A rectifier bridge of a converter circuit comprises an AC input configured to receive an AC input signal. The rectifier bridge includes a first plurality of switches configured in series with each other and in series with a plurality of diodes, wherein at least one of the first plurality of switches is enabled responsive to the waveform of the AC input signal approaching a zero crossing and commutating at least one of the plurality of diodes. The rectifier bridge also includes a second plurality of switches configured in series with each other and in parallel with the first plurality of switches and the plurality of diodes, wherein at least one of the second plurality of switches is enabled responsive to the waveform of the AC input signal approaching a high level state and conducting power at the high level state, and wherein the second plurality of switches is disabled to provide an open circuit on the AC input and place the converter circuit in a zero power state or a power saving mode.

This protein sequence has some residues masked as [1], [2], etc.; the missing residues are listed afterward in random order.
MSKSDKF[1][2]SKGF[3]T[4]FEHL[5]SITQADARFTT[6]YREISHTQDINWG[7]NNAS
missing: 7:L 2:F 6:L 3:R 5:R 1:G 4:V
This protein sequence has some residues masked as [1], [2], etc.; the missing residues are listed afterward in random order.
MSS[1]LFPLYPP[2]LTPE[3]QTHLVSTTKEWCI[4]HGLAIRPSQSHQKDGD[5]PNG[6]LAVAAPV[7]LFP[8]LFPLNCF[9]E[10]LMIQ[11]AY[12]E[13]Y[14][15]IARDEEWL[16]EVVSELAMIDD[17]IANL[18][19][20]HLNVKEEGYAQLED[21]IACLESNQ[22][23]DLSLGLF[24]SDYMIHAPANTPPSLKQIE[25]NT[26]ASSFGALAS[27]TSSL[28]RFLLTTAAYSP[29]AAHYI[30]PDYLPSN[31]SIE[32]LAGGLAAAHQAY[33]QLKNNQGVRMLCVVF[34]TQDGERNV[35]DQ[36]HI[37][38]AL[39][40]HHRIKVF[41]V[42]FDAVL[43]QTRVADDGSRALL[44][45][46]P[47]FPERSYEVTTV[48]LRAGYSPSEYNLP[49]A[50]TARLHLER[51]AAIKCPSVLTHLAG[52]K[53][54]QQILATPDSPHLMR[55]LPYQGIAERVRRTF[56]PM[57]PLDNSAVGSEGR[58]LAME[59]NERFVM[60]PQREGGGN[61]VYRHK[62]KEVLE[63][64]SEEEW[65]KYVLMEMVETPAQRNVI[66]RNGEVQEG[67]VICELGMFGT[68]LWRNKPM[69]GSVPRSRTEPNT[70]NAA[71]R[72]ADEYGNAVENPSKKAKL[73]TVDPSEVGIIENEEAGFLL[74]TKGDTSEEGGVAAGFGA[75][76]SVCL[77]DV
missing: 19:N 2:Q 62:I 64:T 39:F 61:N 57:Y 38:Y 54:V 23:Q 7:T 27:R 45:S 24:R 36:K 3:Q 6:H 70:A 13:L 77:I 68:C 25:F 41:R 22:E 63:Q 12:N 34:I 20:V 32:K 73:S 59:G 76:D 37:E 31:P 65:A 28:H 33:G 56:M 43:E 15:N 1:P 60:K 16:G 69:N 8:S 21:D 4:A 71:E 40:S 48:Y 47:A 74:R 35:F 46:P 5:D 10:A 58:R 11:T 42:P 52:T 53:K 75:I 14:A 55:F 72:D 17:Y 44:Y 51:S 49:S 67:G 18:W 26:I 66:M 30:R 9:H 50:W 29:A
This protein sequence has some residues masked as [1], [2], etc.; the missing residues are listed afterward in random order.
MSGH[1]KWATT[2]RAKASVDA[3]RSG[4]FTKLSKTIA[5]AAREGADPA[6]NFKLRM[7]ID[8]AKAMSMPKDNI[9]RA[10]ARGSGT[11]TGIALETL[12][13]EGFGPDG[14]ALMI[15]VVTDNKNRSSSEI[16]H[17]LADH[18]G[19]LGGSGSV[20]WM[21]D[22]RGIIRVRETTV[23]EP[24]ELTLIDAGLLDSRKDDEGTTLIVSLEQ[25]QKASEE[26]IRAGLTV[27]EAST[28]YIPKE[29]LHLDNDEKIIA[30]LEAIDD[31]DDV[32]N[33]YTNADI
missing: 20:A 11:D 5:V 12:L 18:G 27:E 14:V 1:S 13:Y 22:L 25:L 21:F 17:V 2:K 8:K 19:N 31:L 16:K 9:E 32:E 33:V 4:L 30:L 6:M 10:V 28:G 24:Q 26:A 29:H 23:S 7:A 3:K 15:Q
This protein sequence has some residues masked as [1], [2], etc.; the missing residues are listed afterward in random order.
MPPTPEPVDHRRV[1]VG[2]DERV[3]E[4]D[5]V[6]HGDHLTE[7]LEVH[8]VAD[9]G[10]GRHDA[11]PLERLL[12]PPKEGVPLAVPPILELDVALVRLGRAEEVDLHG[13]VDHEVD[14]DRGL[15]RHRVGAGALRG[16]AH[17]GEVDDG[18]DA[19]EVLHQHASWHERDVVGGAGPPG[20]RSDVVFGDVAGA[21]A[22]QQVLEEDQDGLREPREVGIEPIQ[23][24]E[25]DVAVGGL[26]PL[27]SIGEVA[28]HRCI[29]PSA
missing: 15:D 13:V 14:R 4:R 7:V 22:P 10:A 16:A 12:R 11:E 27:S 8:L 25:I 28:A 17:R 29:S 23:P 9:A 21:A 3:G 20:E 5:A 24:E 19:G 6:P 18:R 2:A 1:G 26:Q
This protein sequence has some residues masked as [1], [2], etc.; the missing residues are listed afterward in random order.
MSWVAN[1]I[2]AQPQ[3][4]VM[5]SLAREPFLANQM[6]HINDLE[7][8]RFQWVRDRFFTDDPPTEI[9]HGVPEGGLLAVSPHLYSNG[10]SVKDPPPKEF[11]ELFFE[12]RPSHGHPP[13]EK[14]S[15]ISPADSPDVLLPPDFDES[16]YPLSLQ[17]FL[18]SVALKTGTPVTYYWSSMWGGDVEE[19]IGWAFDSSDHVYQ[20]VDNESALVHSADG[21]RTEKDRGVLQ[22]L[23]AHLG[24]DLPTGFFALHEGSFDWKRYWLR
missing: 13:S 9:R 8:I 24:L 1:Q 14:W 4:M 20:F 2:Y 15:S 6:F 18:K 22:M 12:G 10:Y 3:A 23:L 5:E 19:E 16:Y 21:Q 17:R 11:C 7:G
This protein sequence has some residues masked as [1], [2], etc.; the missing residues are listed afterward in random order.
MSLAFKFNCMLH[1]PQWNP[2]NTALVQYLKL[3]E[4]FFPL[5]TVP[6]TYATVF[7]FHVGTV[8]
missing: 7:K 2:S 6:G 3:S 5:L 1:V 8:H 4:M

A method of placing a converter circuit in a power in a power saving mode comprises receiving an input signal from a power source at a rectifier circuit, converting the input signal to a DC output signal, and disabling at least one switch of the rectifier circuit. In response to disabling at least one switch of the rectifier circuit, the rectifier circuit is disabled from the power source and placed in a power saving mode.